Forgotten men of glorious indie-pop summers past, rather, The Thrills’ formula for crafting enjoyably middling compositions – a wink to the west coast, a nudge the way of their Irish upbringings – might not qualify as the stuff of rocket science, but why dramatically change the record when it’s clearly not broken? Fashion comes and goes, music bends and creaks and creases and shatters, but quality shines regardless of trends temporary and movements fleeting. And The Thrills are an act of a quality worthy of back-slapping congratulations and broad-smile salutations.
Teenager doesn’t burst from the blocks, look-at-me impetuousness and brazen boisterousness; its makers are too relaxed of mind and content of heart, apparently, to allow their musical offerings to be any other way but politely genteel. Keen not to regurgitate the commercially successful but critically hmm sound of Let’s Bottle Bohemia, album number two of 2004 which effectively carbon-copied their breakthrough So Much For The City debut of a year earlier, vocalist and core songwriter Conor Deasy and company have attempted a level of introspection and understated emotional honesty that, largely, comes up trumps. ‘I Came All This Way’ is an ache in the guts (and the heart) set to an up-tempo acoustic backing that presses all the fall-apart buttons in the right order; lead single ‘Nothing Changes Round Here’ has the makings of a pop classic amongst a catalogue of mid-level highs; and the album’s title track is a woozy waltz that winds the listener into a dizzied state of fluttered eyelids and promises yet to be delivered.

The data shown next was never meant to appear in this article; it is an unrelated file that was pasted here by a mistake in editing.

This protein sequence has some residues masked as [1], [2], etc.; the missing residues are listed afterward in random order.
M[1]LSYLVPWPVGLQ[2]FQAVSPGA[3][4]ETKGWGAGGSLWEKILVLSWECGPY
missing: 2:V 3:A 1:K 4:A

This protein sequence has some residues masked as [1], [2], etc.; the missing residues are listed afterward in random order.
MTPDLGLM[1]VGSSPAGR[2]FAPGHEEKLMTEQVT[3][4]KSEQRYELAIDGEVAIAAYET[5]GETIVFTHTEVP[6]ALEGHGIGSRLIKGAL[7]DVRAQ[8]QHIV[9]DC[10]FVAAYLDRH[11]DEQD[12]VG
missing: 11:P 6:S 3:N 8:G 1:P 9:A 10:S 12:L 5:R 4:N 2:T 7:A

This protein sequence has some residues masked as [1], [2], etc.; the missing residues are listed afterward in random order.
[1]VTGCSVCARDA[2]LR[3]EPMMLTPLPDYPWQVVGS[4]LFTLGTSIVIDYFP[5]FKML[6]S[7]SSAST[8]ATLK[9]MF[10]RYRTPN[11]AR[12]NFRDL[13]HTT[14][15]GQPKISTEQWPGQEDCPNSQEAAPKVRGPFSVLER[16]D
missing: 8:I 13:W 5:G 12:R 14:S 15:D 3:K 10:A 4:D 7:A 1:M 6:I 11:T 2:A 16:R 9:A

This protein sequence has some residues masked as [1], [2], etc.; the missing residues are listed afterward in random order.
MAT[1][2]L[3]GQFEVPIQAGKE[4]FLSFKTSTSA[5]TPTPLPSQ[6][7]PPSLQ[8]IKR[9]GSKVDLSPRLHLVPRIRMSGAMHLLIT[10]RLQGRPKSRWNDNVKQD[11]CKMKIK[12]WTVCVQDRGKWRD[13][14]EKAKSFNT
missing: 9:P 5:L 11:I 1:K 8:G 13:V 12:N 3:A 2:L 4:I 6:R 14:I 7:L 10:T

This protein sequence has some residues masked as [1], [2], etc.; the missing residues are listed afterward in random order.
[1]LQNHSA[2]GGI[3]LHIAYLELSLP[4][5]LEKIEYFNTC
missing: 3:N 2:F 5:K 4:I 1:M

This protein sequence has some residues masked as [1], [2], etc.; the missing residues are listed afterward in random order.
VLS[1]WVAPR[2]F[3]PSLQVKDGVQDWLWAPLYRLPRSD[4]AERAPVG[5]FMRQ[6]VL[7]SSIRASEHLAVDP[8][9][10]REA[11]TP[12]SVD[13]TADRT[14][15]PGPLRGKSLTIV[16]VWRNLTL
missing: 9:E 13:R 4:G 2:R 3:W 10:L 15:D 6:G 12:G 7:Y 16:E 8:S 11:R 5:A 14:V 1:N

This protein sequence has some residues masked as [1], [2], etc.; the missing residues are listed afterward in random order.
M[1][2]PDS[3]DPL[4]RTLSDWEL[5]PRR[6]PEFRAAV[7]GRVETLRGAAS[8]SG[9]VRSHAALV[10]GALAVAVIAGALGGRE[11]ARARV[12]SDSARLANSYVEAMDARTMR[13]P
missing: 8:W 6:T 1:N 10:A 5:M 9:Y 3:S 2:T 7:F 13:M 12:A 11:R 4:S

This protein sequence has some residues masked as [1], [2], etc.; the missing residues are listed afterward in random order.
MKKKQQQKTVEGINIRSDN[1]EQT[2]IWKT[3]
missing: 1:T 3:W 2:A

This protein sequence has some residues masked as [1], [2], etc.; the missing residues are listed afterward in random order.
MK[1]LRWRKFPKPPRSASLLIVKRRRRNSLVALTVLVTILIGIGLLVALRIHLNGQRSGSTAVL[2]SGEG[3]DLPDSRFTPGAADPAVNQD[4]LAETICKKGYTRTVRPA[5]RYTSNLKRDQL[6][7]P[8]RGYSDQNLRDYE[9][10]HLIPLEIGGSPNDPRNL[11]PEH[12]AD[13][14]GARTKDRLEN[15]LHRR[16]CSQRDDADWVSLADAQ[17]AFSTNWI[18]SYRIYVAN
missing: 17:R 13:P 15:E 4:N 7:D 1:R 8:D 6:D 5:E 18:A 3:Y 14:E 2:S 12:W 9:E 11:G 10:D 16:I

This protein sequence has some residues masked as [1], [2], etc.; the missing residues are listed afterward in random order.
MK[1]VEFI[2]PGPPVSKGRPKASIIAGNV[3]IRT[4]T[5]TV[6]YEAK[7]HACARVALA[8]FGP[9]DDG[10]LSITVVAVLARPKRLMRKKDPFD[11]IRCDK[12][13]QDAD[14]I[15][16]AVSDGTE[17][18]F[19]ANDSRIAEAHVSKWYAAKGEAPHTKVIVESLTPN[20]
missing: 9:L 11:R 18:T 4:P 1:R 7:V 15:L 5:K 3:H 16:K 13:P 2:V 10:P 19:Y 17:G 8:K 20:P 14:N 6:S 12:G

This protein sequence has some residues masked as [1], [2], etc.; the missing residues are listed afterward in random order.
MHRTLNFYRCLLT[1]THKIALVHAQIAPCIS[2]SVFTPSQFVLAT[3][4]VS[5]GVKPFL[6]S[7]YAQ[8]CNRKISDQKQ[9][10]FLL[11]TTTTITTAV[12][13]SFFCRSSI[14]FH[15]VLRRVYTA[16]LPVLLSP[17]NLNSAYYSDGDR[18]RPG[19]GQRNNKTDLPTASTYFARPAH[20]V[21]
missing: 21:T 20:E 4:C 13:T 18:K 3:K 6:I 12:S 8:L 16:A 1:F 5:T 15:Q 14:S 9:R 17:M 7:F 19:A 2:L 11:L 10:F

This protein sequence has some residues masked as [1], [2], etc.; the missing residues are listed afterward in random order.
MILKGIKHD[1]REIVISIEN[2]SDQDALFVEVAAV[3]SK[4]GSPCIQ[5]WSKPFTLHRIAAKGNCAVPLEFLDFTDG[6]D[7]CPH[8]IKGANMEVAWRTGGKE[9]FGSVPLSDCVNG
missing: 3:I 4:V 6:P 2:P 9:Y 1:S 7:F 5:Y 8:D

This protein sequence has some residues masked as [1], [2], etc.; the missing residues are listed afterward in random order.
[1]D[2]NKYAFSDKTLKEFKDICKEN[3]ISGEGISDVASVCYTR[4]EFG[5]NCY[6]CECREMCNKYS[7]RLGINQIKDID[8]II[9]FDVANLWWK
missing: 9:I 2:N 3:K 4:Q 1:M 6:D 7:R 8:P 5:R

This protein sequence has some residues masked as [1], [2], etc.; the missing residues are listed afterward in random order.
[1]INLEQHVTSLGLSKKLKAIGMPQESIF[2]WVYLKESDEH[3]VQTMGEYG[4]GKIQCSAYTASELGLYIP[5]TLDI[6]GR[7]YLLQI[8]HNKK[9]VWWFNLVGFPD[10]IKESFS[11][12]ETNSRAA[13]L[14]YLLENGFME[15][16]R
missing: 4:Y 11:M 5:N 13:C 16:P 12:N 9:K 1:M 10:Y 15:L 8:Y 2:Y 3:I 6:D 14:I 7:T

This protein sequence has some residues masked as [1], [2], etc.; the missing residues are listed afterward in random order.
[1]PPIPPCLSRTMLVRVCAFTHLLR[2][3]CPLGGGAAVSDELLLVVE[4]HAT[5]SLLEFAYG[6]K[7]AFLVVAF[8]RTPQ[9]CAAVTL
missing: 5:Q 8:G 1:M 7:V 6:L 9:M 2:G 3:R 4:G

Teenager is consistently rewarding, then; what it lacks though is bite – an underbelly of angst and unrealised aggression – that would lend a fraught quality to songs begging for their sides to be a little more scuffed and bruised. Glossy production from Tony Hoffer ensures that stability is maintained – there’s a thread that runs straight and true throughout these eleven songs, as arrangements never once stray from the path marked pleasantly predictable – but it also fills the cracks that, had they been left exposed, might’ve made sceptics of The Thrills’ saccharine charms come around to their astute tunesmithery via a few more offerings acerbic.
Where _Teenager leaves The Thrills in 2007 is uncertain – the five-piece aren’t adhering to an approach certain to guarantee them commercial success in a market dominated by heavily-accented pop starlets and similarly inflected northern scamps; they’re not trading on their domestic roots, still focusing their affections on influences from across the sea (okay, ocean). But, a few years down the line, this will still sound as refreshingly out of time as it does today, while this year’s high-climbers will be faced with a rapid decay of artefacts unlikely to last the distance. Some change, some desperately so; The Thrills’ minor tweaks evident here have only steadied their footing and ensured longevity aplenty.
8Mike Diver's Score